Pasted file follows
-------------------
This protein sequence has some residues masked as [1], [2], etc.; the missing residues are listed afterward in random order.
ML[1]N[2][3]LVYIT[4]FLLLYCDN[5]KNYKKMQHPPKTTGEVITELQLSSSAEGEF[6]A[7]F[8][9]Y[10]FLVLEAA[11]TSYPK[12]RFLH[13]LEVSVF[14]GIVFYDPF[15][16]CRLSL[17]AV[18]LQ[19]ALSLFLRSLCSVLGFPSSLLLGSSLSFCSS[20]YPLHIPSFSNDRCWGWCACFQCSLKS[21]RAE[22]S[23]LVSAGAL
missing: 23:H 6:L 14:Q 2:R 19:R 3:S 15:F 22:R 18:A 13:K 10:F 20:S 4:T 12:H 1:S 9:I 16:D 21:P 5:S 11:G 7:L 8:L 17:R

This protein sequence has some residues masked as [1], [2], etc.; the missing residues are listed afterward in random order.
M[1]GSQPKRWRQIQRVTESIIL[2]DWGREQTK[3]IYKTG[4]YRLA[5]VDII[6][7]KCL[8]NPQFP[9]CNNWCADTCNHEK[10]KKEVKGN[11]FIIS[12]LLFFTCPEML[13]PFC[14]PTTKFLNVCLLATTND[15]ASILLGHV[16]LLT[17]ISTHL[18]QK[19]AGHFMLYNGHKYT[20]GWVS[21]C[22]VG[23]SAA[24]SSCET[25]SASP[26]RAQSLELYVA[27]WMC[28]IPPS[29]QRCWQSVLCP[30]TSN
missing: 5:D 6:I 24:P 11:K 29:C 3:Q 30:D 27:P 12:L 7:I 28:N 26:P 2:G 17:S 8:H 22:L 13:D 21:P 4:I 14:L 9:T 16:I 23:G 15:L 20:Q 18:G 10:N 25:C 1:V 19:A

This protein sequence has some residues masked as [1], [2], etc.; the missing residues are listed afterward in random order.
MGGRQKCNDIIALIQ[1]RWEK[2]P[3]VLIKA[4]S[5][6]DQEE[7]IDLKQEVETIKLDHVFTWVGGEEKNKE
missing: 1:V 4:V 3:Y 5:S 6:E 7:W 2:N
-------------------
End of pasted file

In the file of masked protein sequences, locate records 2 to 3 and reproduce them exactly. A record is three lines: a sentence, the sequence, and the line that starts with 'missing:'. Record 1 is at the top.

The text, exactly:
This protein sequence has some residues masked as [1], [2], etc.; the missing residues are listed afterward in random order.
M[1]GSQPKRWRQIQRVTESIIL[2]DWGREQTK[3]IYKTG[4]YRLA[5]VDII[6][7]KCL[8]NPQFP[9]CNNWCADTCNHEK[10]KKEVKGN[11]FIIS[12]LLFFTCPEML[13]PFC[14]PTTKFLNVCLLATTND[15]ASILLGHV[16]LLT[17]ISTHL[18]QK[19]AGHFMLYNGHKYT[20]GWVS[21]C[22]VG[23]SAA[24]SSCET[25]SASP[26]RAQSLELYVA[27]WMC[28]IPPS[29]QRCWQSVLCP[30]TSN
missing: 5:D 6:I 24:P 11:K 29:C 3:Q 30:D 27:P 12:L 7:I 28:N 26:P 2:G 17:S 8:H 22:L 13:D 21:P 4:I 14:L 9:T 16:I 23:G 15:L 20:Q 18:G 10:N 25:C 1:V 19:A

This protein sequence has some residues masked as [1], [2], etc.; the missing residues are listed afterward in random order.
MGGRQKCNDIIALIQ[1]RWEK[2]P[3]VLIKA[4]S[5][6]DQEE[7]IDLKQEVETIKLDHVFTWVGGEEKNKE
missing: 1:V 4:V 3:Y 5:S 6:E 7:W 2:N